I believe the painting below based in Greek mythology is fantastically beautiful and romantic. It depicts Pygmalion, King of Cyprus who sculpted a woman out of marble, all the while wishing for a wife as beautiful as the woman he created. The statue which Pygmalion called Galatea was so lovely that he fell in love with his own creation.
Like many Greek myths, Venus, the Goddess of Love brings the sculpture to life, as seen in Galatea's top portion of her torso, yet her calves are still grounded in marble. This is perhaps the most dramatic part of the painting. She is half stone, half human.
There is so much to be viewed in this painting: a vision of Cupid shooting his love arrow straight for the Artist. At this point, Galatea leans her beautifully curved back over for a passionate kiss with Pygmalion. Small, but intended props included are the drama masks of theatre.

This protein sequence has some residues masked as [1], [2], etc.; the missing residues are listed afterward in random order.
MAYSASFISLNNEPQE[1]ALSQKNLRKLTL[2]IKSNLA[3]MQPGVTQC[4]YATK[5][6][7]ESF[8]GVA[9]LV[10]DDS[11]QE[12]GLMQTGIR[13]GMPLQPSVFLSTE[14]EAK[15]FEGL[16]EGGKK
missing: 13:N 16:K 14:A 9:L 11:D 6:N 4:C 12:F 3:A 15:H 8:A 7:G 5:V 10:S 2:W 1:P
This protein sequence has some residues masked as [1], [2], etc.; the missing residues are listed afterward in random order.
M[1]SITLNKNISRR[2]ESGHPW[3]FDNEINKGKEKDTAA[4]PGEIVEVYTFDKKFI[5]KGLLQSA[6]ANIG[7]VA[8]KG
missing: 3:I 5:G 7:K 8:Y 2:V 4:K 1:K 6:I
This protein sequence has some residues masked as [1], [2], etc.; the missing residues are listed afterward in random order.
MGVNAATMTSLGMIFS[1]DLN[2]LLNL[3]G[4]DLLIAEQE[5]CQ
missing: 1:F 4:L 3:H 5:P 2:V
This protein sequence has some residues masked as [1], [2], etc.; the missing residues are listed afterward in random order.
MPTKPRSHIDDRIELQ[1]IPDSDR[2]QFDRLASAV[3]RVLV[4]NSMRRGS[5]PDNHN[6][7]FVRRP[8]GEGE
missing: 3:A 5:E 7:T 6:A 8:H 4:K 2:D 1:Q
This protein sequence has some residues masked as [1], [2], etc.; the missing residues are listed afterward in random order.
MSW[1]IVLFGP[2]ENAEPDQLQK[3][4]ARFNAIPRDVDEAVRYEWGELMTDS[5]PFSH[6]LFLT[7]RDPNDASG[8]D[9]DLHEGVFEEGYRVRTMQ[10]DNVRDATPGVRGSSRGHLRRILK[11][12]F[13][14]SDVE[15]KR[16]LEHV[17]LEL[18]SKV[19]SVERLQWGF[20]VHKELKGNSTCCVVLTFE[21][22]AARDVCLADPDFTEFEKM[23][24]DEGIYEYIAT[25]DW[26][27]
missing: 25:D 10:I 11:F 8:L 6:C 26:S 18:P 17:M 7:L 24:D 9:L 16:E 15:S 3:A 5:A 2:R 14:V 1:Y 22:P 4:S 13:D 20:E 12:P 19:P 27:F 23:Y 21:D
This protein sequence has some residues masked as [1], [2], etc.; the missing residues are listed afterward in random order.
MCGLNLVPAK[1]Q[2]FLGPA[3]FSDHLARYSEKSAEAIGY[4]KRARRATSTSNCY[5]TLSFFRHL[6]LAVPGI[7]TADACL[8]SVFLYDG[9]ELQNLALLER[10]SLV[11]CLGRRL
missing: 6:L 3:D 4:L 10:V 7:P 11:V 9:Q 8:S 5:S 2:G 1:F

Jean-Leon Gerome (1824-1904). French painter and sculptor.
Interesting facts: This story also inspired George Bernard Shaw to create Professor Higgins and Eliza Doolittle, the Pygmalion and Galatea of his play "Pygmalion." That play in turn was the basis of the popular musical, "My Fair Lady."
I would like to thank one of my Art History Professors Dr. Petra Chu for introducing me to this painting, that I have never forgotten, after all these years.
This painting can be viewed at the Metropolitan Museum of Art in NYC. Also, a different version by the same Artist can be seen at the The Bridgemen Art Library in London.